As we enter the last week of LGBT History Month, we’re revisiting one of the themes of an event which we took part in at the start of February called Queer Question Time. The panel discussed being gay in professional sports, the need for more sportspeople to come out publicly, and how important this is in demonstrating to the wider society that the LGBT community is not made up exclusively of “white able-bodied TV chat show presenters”.
Indeed, our community is all about diversity, as is our choir, and we’re not just about singing Glee versions of Madonna classics (as much as we love to!) Here we perform Eric Whitacre’s modern choral work With A Lily In Your Hand, set to words from a poem by Federico García Lorca.
The Pink Singers are proud to take part in LGBT History Month. On 1 February, we sang at Southwark Council’s London Bridge headquarters for the launch event of the council’s 2011 LGBT History Month programme — Queer Question Time chaired by BBC Dragon’s Den presenter Evan Davis.
Answering questions were Matthew Parris, broadcaster and Times columnist and former Tory MP; Sue Sanders, co-chair of Schools Out; John Amaechi, psychologist, New York Times best-selling author and former NBA basketball player; Angela Eagle, Labour MP.
It was with a mixture of trepidation and excitement that I, as a recent Newbie, approached my first ‘community’ gig at Finsbury Library, Islington.
I had experienced the occasion of the winter concert at the Royal Academy of Music and the sense of fun that The Southbank Centre brought. For me, this was a different kettle of fish altogether – the thought of a more intimate gig, in a more informal setting sent the fear of god through me for some reason – not least because our audience consisted of, mainly other gay people.
A swift glass of wine and a nibble, pre-gig, took the edge off for both performers and audience and we were thankfully received with open arms!
Philip R, warmed the audience up in his inimitable style with his cheeky quips and the first plink of the piano and the drop of our heads in the introduction to Goldfinger provoked roars of laughter which was initially a little worrying but this soon turned to reassurance that we were being received in the manner intended – tongue in cheek and fun!
Ply the audiences with alcohol every time I say! Bond went down a storm with cheers and whooping from the audience. Could it get any better? Apparently so as we had people singing along and even a couple dancing in the aisles to the Motown medley!
A great sense of warmth and pride overcame me as we took our final bow and the crowd cried ‘More’. We left the stage on a definite high and mingled with the audience over further drinks and snacks. In true Pinkies style, some continued riding the wave by taking a trip to Islington gay bar ‘The Green’ post-performance. It was another success and we may, I hear, be invited back, which is great news.
13 Pinkies – including newbies like myself – turned out for a ‘command performance’ at Islington Town Hall’s opening event for LGBT History Month, 1 Feb 2008.
It was a great privilege to ‘play Islington’ as the borough has always been at the centre of London’s LGBT history – from the first gay rights demonstration by Stonewall and the first ‘out’ Mayor (Robert Crossman) to groundbreaking community organisations like the London Lesbian and Gay Switchboard and London Friend. Islington also boasts the largest number of same sex cohabiting couples in London. Ahhhh!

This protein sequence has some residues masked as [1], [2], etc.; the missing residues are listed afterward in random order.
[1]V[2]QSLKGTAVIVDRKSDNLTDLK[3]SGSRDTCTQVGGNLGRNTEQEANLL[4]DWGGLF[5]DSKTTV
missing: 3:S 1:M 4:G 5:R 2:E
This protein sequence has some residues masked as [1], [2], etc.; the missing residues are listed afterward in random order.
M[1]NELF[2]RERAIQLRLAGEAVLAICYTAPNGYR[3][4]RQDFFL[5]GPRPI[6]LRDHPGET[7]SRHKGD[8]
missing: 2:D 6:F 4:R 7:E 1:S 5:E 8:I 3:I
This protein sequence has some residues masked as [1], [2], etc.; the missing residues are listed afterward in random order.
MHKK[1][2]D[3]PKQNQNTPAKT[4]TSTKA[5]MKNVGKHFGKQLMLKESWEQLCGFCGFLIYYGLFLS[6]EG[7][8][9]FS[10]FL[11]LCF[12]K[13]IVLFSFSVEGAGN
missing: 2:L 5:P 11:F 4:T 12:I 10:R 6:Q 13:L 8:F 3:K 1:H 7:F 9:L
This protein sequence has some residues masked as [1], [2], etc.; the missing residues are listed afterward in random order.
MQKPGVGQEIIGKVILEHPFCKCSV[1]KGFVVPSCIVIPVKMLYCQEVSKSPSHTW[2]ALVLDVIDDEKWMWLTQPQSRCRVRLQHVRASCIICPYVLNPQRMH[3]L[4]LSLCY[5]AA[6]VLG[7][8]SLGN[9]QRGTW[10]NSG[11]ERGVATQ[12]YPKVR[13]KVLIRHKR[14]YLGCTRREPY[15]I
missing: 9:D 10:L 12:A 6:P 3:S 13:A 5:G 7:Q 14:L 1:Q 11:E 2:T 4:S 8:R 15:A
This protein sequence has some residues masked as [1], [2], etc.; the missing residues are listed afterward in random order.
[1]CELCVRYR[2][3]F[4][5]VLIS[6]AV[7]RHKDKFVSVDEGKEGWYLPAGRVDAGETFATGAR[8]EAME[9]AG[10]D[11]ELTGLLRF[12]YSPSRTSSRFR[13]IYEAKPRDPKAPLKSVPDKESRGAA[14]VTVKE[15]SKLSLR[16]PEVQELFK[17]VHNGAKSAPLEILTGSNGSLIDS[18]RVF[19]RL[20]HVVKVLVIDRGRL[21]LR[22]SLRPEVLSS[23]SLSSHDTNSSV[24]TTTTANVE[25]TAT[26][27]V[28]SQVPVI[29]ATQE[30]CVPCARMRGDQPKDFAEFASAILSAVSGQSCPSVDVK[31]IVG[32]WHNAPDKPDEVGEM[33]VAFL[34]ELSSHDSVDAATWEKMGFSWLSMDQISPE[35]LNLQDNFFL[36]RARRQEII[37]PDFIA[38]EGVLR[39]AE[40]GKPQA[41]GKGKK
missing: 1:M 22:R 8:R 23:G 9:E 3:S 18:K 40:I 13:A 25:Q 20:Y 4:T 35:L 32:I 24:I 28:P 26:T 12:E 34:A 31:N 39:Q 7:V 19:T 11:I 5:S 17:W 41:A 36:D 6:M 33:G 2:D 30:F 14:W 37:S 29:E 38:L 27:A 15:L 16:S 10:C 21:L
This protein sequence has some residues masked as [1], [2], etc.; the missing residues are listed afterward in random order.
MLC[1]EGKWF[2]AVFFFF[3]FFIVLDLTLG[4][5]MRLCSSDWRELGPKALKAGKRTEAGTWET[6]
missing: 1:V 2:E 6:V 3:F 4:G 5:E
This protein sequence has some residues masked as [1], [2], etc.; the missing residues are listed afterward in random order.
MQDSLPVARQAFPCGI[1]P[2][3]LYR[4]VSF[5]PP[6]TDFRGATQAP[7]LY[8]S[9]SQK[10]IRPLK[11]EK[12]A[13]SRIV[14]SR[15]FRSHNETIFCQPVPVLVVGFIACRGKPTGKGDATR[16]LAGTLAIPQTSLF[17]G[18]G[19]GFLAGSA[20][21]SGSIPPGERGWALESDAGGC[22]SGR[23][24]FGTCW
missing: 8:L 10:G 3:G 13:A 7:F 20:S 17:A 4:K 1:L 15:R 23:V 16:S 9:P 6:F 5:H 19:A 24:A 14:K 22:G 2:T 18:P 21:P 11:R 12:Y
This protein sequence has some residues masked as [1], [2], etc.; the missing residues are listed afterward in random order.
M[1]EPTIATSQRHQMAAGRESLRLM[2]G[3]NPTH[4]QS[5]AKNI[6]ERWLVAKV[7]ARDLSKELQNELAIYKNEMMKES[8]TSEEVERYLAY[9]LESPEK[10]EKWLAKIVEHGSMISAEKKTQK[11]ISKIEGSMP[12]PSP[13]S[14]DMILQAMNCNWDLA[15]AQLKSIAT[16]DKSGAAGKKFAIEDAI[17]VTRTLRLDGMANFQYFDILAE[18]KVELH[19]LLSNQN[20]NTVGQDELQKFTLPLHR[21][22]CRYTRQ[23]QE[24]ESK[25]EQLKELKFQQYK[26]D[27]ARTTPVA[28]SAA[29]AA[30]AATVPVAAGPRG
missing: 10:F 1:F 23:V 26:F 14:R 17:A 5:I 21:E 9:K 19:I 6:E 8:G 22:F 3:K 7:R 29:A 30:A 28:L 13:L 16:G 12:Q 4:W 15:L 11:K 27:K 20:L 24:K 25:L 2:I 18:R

After a careful warm-up with our maestro Michael – we entered the rather grand, oak-panelled and red-carpeted venue to the rousing applause of some 60 plus assembled guests.
A hush descended as Michael struck up the opening chords of Come What May on the electric keyboard. The well-polished harmonies really kicked in at the end of the song and we were rewarded with tumultuous applause from an enthusiastic crowd – including Out Lesbian Deputy Council Leader, Lucy Watt. An impassioned rendition of “Hymne a l’Amour” followed, with the choir coping admirably with some tongue-twisting French lyrics.
Then is was ‘Heads down on four!’ for the Abba Medley – accompanied by the paired pelvic thrusting provided by Susan and Mark. The song was a suitably camp finish to a memorable evening. Thanks must go to Michael for accompanying us so beautifully, Phillip for his amusing announcements and Lynne for organising the booking and the last rehearsal for this season.
On the evening of the 12th of February 2007, the small group was priveleged to perform at the launch of Out In Time , a gay and lesbian history of the East End, at the Docklands Musuem in Canary Wharf.
The place itself was a converted warehouse with lofty ceilings, so there was some concern about how the acoustics would work, especially since the audience seemed to be doing the networking thing. There was some initial anxiety too about getting us all there in time, but the last few of our group showed up in the nick of time and we trooped on stage.
After a brief introduction, the dozen or so of us launched into our usual mix of jazz and pop numbers. We opened with Boogie Woogie Bugle Boy which is always a winner, and performed a version of Ain’t Misbehavin’ which those of us there will remember for a long time. Then there was the crowd-pleasing Madness medley. Many people stopped to sing along which is always a confidence boost! We performed a half hour set to appreciative applause.
After that there was time to have a glass of wine and wander around the exhibition. The East End certainly is rich in gay cultural history, and we were pleased to be a part of this celebration of London’s gay roots. Mark chastely Hollywood-kissed me, which was one the the highlights of the evening!